I like the brick dome, so I’d keep it. It was just fun to take rectangular bricks and make a hemisphere. Too cool! It’s also very satisfying to look into the oven and see the brick structure. Is pride a sin??

I’d put 3 inches of rigid insulation under the floor, more is better as long as it doesn’t compromise the structure.

I wrap the dome in 4 inches of blanket before filling the house with fiberglass. Overkill.

I’d make the house 6 inches wider to accommodate the additional insulation. Overkill.

I’d install a monolithic inner arch with a swinging or 2 “French style” swinging insulated doors. All of this to maximize a tight, no heat leak, fit. I dislike pulling the doors out and putting them somewhere, out of the way.

I’d put the exterior door, the door on the outside of the entry, on a hinge as well. I dislike pulling the doors out and putting them somewhere, out of the way.

I’d put 6cm of Soapstone as the interior floor. The thermal capacity is about the same as the brick but the Soapstone should minimize hot / cold spots in the oven. (Uh.. Mabey not, Ovencrafters doesn't recommend Soapstone for the floors their bread ovens because the conductivity of this material can burn the crust before the rest of the bread is done!)

I’d somehow design an insulating break between the dome and entry area to minimize the heat loss through this area. Can it be done and still be durable??

I’d replace the entry area floor with some nonporous stone. I’ve already replaced the brick with Soapstone but will likely replace this with the Granite that I have on the adjoining work areas. This is more about aesthetics than function.

I might, just might, put an ash dump slot in the entry to facilitate bread baking. While I at it, I incorporate a 1 inch grid into the dump tray to pull off the live coals for steak or whatever.

I’d build a smaller, second oven, to provide greater cooking flexibility. Smoking something or bread with a roast or??

Chris

PS I kinda feel like this thread should be sticky, there is a whole bunch of good info in this thread.

Last edited by SCChris; 06-03-2010 at 09:37 AM.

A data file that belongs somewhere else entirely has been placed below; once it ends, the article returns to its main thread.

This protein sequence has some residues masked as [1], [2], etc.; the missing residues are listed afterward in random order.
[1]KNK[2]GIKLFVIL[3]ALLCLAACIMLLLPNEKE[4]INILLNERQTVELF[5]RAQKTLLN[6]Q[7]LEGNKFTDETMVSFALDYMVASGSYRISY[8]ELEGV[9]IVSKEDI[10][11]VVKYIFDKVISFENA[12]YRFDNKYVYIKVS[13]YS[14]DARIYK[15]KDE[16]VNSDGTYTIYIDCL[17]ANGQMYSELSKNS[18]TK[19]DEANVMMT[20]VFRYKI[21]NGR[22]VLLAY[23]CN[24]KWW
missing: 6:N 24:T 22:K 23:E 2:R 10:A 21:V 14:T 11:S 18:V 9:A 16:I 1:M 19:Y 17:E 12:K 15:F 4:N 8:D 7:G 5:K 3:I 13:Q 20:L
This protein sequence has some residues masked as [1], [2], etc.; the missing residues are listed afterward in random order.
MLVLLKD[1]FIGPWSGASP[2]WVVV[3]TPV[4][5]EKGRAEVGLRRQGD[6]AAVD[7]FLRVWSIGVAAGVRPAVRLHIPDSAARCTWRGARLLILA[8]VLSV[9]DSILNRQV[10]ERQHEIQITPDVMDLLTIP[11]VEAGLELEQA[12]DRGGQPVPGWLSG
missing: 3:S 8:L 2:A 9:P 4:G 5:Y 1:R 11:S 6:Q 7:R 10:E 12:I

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  #27  
Old 06-01-2010, 09:59 PM
MK1 MK1 is offline
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Default Re: If you had the chance to rebuild your oven, what would you change?

I think I would isolate the entry arches from the dome like the commercial guys do.

Mark
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  #28  
Old 06-02-2010, 02:55 AM
david s's Avatar
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Location: Townsville, Nth Queensland,Australia
Posts: 4,705
Default Re: If you had the chance to rebuild your oven, what would you change?

I sometimes think I want a bigger oven, but then I remember how easy, and cheaper it was to build it small. These ovens are so much fun, especially if you get a kick out of playing with fire. I was just thinking today how we are so careful not to let kids play with fire, yet most kids are really fascinated by it. I think we need to encourage kids to learn about the primeval elements. They have so much to teach us. I think the home brewed cider is beginning to talk.
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  #29  
Old 06-02-2010, 06:12 AM
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Join Date: May 2010
Location: Perth, Australia
Posts: 39
Default Re: If you had the chance to rebuild your oven, what would you change?

I have only had my oven a short amount of time and only cooked in it a half a dozen times. With this limited experience i wish i had some experience mixing and using concrete, mortar and render. Having said that after my build i now have a wee bit of experience and feel ready to do it again.

I would like a bit more room inside my oven probably about 1 metre diameter instead of the current oval shape approx 1 metre deep and 0.7 metre wide.

I don't have a door on my wood storage area yet, it is in the plan haven't got around to it yet. So when it rains my wood gets wet. Also to help keep the wood dry i think i would have the hearth overhang the stand at the front with the added bonus of some more prep area in front of the oven.

Like everyone else i wish i built one ages ago.

I did jump into my build a bit under prepared and full of gusto but always had in my mind that i will soon be building another one as we have outgrown our house and this build was my practice. The oven is still great and functional and wouldn't be too dissappointed if i had to keep my current oven.
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  #30  
Old 06-09-2010, 07:58 AM
fornax hominus's Avatar
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Join Date: May 2009
Location: ottawa valley canada
Posts: 95
Default Re: If you had the chance to rebuild your oven, what would you change?

I wish I had put in a niche to hold my beer, I have lost count of how many I have knocked to the ground with peels, tools and my elbows.
I would also have mad it a bit taller so I don't have to stoop to see the back , but that would have meant another course of fieldstone and so far I can still stoop.
I bullt my vent as big as I could 27''x7'', with an isolated arch ....great!

I wrapped the parged dome with buider's foil then the1'' of ceramic blanket then another layer of foil [shiny side in!] then the vemiculite [lots ]

Under the floor of 3''x 7'' x9'' firebricks I put the octagan lid of an old pottery kiln [insulating brick] 2 1/2 '' in a bed of insulating cement .
tim